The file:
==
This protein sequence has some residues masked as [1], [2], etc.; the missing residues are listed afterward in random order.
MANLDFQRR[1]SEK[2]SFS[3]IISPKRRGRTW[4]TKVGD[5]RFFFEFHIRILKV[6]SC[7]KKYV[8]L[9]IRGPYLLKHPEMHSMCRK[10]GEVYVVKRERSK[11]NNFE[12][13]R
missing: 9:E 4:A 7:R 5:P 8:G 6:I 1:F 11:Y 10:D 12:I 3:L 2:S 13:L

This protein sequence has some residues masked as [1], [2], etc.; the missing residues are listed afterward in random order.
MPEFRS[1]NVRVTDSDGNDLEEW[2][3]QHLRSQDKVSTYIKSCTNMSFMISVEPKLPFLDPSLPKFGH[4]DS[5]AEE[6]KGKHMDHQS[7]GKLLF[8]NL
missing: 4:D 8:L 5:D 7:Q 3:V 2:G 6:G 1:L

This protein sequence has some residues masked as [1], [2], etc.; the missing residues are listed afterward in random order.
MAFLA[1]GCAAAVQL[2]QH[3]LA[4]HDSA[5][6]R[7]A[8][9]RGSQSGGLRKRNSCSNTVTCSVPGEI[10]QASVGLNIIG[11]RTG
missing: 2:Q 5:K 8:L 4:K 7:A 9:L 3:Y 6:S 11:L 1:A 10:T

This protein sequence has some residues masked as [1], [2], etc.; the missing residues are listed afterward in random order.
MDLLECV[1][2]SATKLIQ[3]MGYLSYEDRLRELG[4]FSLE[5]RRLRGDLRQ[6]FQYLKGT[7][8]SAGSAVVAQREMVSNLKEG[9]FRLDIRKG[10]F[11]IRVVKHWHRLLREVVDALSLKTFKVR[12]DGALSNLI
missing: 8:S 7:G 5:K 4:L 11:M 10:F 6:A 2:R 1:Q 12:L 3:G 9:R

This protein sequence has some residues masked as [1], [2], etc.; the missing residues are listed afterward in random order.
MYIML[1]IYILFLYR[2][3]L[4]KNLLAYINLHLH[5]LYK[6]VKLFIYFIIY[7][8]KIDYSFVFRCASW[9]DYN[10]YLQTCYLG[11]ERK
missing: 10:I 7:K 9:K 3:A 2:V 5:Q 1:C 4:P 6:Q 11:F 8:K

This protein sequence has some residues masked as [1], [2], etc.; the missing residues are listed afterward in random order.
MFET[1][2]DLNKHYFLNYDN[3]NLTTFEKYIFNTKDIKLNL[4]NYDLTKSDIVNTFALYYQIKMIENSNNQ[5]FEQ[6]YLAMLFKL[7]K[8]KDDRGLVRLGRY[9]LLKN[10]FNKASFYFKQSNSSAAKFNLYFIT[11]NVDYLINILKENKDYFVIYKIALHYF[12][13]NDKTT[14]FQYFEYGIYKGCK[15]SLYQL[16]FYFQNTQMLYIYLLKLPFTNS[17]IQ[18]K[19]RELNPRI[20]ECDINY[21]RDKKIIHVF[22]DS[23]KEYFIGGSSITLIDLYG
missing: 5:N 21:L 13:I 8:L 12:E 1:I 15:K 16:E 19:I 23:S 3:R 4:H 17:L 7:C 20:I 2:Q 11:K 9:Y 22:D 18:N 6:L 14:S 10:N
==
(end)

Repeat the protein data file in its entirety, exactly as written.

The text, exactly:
This protein sequence has some residues masked as [1], [2], etc.; the missing residues are listed afterward in random order.
MANLDFQRR[1]SEK[2]SFS[3]IISPKRRGRTW[4]TKVGD[5]RFFFEFHIRILKV[6]SC[7]KKYV[8]L[9]IRGPYLLKHPEMHSMCRK[10]GEVYVVKRERSK[11]NNFE[12][13]R
missing: 9:E 4:A 7:R 5:P 8:G 6:I 1:F 11:Y 10:D 12:I 3:L 2:S 13:L

This protein sequence has some residues masked as [1], [2], etc.; the missing residues are listed afterward in random order.
MPEFRS[1]NVRVTDSDGNDLEEW[2][3]QHLRSQDKVSTYIKSCTNMSFMISVEPKLPFLDPSLPKFGH[4]DS[5]AEE[6]KGKHMDHQS[7]GKLLF[8]NL
missing: 4:D 8:L 5:D 7:Q 3:V 2:G 6:G 1:L

This protein sequence has some residues masked as [1], [2], etc.; the missing residues are listed afterward in random order.
MAFLA[1]GCAAAVQL[2]QH[3]LA[4]HDSA[5][6]R[7]A[8][9]RGSQSGGLRKRNSCSNTVTCSVPGEI[10]QASVGLNIIG[11]RTG
missing: 2:Q 5:K 8:L 4:K 7:A 9:L 3:Y 6:S 11:L 1:A 10:T

This protein sequence has some residues masked as [1], [2], etc.; the missing residues are listed afterward in random order.
MDLLECV[1][2]SATKLIQ[3]MGYLSYEDRLRELG[4]FSLE[5]RRLRGDLRQ[6]FQYLKGT[7][8]SAGSAVVAQREMVSNLKEG[9]FRLDIRKG[10]F[11]IRVVKHWHRLLREVVDALSLKTFKVR[12]DGALSNLI
missing: 8:S 7:G 5:K 4:L 11:M 10:F 6:A 2:R 1:Q 12:L 3:G 9:R

This protein sequence has some residues masked as [1], [2], etc.; the missing residues are listed afterward in random order.
MYIML[1]IYILFLYR[2][3]L[4]KNLLAYINLHLH[5]LYK[6]VKLFIYFIIY[7][8]KIDYSFVFRCASW[9]DYN[10]YLQTCYLG[11]ERK
missing: 10:I 7:K 9:K 3:A 2:V 5:Q 1:C 4:P 6:Q 11:F 8:K

This protein sequence has some residues masked as [1], [2], etc.; the missing residues are listed afterward in random order.
MFET[1][2]DLNKHYFLNYDN[3]NLTTFEKYIFNTKDIKLNL[4]NYDLTKSDIVNTFALYYQIKMIENSNNQ[5]FEQ[6]YLAMLFKL[7]K[8]KDDRGLVRLGRY[9]LLKN[10]FNKASFYFKQSNSSAAKFNLYFIT[11]NVDYLINILKENKDYFVIYKIALHYF[12][13]NDKTT[14]FQYFEYGIYKGCK[15]SLYQL[16]FYFQNTQMLYIYLLKLPFTNS[17]IQ[18]K[19]RELNPRI[20]ECDINY[21]RDKKIIHVF[22]DS[23]KEYFIGGSSITLIDLYG
missing: 5:N 21:L 13:I 8:L 12:E 1:I 15:K 16:E 19:I 23:S 3:R 4:H 17:L 7:C 20:I 2:Q 11:K 9:Y 22:D 18:N 6:L 14:S 10:N